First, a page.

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Fighting COVID-19 with Police Patrol Robots and Drones

By: Irwan Shah

(Photos: Public Affairs Department)

In light of the COVID-19 outbreak, more than 3,000 Singapore Police Force (SPF) officers have been deployed to support the nation’s battle against the COVID-19 virus. To further enhance the SPF’s operational effectiveness, the SPF has also leveraged technology through the deployment of autonomous police robots and Unmanned Aerial Vehicles (UAVs) at the migrant worker dormitories – gazetted as isolation facilities – to augment police operations.


Robots on the Ground

With their ability to patrol and navigate routes without supervision, two Multi-purpose All Terrain Autonomous Robot (M.A.T.A.R.) 3.0 units have been deployed at Changi Lodge 2 Dormitory and Toh Guan Dormitory to complement police officers on the ground as they conduct foot patrols and project police presence at the isolation facilities. As these robots are able to perform automated routine tasks, they are able to help patrol an area, minimise the need for officers to come into close contact with the dormitory residents, and thereby lowering the risk of infection. Moreover, the M.A.T.A.R. also keeps the dormitories safe by helping to ensure safe distancing within the premises.

“The M.A.T.A.R. 3.0 also plays a deterrent role. When the residents see M.A.T.A.R 3.0 patrolling, generally, they tend to adhere to the safe distancing measures,” explained Assistant Superintendent of Police Teo Wan Ling, Overall-In-Charge (OIC) of Team C at Changi Lodge 2.

The functions of M.A.T.A.R. 3.0 have surpassed that of its predecessors. Working closely with research institutes and industry partners, the SPF and the Home Team Science and Technology Agency conducted iterative trials and reviews to develop the first generation M.A.T.A.R. to M.A.T.A.R. 2.0 and subsequently enhancing it further to become M.A.T.A.R. 3.0. The current version comes in two variants, each with its own set of unique gadgets. One variant has a Pan-Tilt-Zoom Camera, which can be raised up to two metres to provide 360-degree surveillance coverage. The video feed captured by the camera can then be live-streamed to the police command centres on the ground or to the Police Operations Command Centre (POCC) at the Police Headquarters, providing real-time footage from the frontlines to assist in sense-making. There is also a two-way communication feature on the robot that allows officers on the ground to communicate with officers in the command centres. This communication feature has also been used to remind the migrant workers at the dormitories to adhere to safe distancing measures.


The other variant of M.A.T.A.R 3.0 spots a tethered Unmanned Aerial Vehicle (UAV) which can soar up to 30 metres, providing enhanced aerial surveillance of the surrounding area. Like the Pan-Tilt-Zoom Camera, the UAV can transmit a video live-feed direct to the command centres, which proved to be very useful in assisting SPF officers involved in the dormitory operations.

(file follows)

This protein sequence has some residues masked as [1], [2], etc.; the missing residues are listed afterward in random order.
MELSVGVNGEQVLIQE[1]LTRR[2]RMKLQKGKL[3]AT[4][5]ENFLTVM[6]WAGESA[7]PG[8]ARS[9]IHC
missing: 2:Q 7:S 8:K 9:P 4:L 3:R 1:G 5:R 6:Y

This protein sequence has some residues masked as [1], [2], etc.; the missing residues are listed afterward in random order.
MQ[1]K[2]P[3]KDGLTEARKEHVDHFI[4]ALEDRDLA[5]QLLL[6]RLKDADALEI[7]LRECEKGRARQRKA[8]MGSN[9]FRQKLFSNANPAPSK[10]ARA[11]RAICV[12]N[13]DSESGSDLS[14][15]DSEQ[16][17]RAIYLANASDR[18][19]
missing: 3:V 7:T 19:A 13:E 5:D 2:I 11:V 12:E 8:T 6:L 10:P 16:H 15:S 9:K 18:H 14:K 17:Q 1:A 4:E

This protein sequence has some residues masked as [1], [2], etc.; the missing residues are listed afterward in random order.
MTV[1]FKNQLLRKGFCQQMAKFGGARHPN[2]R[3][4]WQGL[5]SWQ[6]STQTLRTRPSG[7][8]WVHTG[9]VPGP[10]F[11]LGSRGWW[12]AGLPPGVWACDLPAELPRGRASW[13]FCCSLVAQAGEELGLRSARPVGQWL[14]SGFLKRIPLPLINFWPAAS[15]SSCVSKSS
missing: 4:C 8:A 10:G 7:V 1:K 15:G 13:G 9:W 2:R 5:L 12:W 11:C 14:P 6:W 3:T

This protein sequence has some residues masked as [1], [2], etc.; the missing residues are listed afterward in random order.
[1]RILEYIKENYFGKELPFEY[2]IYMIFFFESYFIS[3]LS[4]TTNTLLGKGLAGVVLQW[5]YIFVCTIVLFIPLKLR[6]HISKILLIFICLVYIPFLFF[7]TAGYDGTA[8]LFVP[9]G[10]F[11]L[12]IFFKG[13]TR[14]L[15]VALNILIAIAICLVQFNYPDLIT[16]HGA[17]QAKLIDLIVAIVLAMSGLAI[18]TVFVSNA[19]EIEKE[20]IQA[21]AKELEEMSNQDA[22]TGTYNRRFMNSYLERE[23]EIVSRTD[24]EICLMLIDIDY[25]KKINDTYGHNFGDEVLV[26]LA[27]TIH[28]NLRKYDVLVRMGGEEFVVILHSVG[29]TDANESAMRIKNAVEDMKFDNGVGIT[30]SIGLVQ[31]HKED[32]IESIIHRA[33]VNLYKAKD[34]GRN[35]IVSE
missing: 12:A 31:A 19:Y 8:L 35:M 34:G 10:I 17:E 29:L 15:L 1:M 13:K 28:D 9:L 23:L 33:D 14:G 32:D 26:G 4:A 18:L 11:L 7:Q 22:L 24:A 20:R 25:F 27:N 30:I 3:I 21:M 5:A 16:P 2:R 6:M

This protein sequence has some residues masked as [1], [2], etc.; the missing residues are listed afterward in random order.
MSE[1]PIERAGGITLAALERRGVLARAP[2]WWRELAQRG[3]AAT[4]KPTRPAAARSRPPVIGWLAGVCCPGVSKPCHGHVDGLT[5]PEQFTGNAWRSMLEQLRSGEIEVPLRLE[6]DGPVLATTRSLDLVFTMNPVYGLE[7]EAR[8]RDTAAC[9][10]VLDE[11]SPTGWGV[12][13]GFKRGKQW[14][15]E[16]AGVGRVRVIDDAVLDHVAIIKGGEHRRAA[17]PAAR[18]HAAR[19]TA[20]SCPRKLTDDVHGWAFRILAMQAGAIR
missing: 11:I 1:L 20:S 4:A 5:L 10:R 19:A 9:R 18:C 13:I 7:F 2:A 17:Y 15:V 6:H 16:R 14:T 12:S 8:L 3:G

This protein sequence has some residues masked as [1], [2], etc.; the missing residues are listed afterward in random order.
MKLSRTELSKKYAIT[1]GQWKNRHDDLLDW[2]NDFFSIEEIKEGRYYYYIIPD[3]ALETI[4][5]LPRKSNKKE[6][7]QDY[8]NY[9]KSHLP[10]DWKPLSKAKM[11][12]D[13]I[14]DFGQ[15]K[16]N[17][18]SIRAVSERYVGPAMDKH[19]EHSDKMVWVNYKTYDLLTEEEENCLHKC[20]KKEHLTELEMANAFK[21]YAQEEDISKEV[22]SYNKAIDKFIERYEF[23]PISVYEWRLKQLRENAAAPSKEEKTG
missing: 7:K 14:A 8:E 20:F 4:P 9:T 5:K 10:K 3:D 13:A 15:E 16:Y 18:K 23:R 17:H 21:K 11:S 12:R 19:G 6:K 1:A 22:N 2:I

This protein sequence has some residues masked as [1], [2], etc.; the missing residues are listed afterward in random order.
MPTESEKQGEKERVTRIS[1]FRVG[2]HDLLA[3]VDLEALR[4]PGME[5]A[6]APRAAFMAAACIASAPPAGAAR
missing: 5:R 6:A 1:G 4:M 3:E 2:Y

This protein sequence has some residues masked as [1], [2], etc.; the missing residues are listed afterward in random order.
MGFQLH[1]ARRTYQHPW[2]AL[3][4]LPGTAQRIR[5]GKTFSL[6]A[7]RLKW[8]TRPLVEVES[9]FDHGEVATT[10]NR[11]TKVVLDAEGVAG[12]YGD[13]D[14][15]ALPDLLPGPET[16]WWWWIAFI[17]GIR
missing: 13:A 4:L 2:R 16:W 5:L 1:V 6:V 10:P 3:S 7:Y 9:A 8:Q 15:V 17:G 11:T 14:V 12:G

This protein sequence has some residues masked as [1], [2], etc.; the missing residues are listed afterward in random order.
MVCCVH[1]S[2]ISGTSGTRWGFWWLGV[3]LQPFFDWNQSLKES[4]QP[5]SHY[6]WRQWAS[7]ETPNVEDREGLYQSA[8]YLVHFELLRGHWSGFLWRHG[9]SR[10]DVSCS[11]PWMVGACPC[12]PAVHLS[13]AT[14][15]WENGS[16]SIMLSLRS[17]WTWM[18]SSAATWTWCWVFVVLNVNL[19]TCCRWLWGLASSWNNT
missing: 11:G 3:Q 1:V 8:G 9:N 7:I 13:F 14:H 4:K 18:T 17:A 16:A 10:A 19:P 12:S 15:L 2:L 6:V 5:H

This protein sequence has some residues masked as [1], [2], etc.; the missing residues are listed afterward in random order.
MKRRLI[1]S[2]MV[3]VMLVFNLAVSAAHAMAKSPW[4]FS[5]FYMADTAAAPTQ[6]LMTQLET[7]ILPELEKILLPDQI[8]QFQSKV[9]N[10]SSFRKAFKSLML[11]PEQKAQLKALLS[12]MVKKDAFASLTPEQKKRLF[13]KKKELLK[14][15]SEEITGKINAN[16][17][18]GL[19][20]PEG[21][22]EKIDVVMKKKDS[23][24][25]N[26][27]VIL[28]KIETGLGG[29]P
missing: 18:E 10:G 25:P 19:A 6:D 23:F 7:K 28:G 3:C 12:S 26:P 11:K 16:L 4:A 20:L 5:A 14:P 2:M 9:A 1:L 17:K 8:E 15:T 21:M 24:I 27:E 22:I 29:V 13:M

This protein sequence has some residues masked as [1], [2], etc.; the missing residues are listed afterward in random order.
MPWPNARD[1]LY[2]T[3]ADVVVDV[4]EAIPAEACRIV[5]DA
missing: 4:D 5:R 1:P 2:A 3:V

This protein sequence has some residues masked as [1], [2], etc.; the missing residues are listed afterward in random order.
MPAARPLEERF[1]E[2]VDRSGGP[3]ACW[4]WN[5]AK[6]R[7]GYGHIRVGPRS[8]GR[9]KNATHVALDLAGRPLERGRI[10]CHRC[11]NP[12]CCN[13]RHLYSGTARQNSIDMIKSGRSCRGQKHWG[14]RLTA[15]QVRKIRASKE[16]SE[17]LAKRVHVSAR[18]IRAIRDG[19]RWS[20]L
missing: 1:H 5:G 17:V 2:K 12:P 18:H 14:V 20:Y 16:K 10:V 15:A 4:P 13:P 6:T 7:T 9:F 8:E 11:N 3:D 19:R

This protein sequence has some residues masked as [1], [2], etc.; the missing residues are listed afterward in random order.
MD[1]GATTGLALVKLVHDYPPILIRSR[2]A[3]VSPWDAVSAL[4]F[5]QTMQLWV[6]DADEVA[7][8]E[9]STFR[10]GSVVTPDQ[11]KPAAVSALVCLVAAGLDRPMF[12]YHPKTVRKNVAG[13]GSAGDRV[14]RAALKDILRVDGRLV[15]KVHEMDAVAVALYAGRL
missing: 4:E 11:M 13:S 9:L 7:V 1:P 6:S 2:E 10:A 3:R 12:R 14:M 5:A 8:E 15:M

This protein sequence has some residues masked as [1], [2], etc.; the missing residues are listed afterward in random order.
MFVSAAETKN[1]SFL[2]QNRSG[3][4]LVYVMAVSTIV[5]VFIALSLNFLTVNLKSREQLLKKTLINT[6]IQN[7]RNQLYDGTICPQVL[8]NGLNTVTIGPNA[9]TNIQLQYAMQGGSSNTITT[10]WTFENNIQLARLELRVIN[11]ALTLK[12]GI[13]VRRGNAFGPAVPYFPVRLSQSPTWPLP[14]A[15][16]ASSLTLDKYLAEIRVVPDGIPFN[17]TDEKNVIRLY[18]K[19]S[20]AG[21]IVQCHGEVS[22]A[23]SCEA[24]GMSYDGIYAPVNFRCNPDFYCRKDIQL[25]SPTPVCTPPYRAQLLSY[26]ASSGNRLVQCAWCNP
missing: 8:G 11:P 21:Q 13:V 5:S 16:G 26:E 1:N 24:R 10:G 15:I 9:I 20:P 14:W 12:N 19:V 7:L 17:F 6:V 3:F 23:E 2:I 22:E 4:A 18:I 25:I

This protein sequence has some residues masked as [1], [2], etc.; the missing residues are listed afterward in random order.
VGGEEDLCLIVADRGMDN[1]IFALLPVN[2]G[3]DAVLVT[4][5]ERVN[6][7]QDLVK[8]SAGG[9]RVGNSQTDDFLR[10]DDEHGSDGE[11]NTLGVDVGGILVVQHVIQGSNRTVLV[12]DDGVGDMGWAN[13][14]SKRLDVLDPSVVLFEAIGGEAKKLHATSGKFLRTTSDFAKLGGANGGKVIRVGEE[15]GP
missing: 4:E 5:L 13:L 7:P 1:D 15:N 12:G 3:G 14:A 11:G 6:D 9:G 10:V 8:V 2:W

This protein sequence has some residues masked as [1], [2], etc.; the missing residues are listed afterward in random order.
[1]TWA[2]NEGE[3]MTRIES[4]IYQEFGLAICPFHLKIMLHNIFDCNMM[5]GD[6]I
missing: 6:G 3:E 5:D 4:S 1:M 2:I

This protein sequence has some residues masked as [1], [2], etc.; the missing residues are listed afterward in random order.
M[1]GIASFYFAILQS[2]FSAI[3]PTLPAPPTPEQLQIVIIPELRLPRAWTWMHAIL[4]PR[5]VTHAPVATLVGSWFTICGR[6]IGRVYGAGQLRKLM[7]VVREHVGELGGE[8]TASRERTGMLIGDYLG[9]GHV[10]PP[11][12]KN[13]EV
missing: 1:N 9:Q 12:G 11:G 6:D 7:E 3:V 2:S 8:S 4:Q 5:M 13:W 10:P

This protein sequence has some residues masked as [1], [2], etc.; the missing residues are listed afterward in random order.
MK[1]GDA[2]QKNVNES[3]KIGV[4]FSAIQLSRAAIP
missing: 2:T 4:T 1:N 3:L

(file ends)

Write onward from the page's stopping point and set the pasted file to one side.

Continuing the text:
Eyes in the Sky

In addition to the patrol robots, the SPF has also deployed UAVs, operated by certified SPF UAV pilots, to support the dormitory operations at the Kranji Lodge Dormitory and Cassia@Penjuru Dormitory as a form of contactless patrol, and to reduce the frequency of police patrols on site. The UAVs are used to conduct aerial surveillance of the perimeter surrounding these dormitories. Having ‘eyes in the sky’ allows the SPF officers to detect any anomalies within the compound, such as crowd gathering or trespassing, and also enables them to coordinate their responses to better manage such situations.


“Our responsibilities are to support the in-situ officers in the dormitories by complementing their patrol with aerial surveillance,” said Station Inspector Jason Quek, a UAV pilot. “During the UAV patrol, we are able to remind the foreign workers, through the UAV’s loudspeakers, not to congregate at the open area and wear their masks at all time.”

Since its first deployment in 2016, the SPF’s UAVs have undergone continual improvements to ensure that they are enhanced with the latest UAV technologies to meet the challenges of SPF’s operational landscape. The Sky Aerial Response Command (SkyARC), which was unveiled during the Police Workplan Seminar 2019, was part of such developments. The SkyARC, which was also deployed for the dormitory operations, is equipped with an arsenal of UAVs capable of advanced aerial surveillance on different terrains and acts as a mobile UAV response force. The footage and images captured remotely by these UAVs can be live-streamed to the police command centres, enabling better sense-making and enhanced operational responses to be made.


Always Evolving

As technology continues to evolve, the SPF must constantly adapt to ensure the relevancy and effectiveness of its capabilities. Currently, the Home Team (HT) UAV Unit is working with specialist units, such as the Criminal Investigation Department and Traffic Police, to develop 3D scanning tools in UAVs for scene reconstruction, and to embrace artificial intelligence that utilises UAV footage for video analytics. SPF UAV pilots from the various land divisions and specialist units, are also concurrently trained to grow the SPF’s own organic ground forces for future UAV deployments. Beyond these ongoing developments, the SPF remains committed to working with its partners to develop more technologies to better augment police operations.

19 August 2020 @ 4:30 PM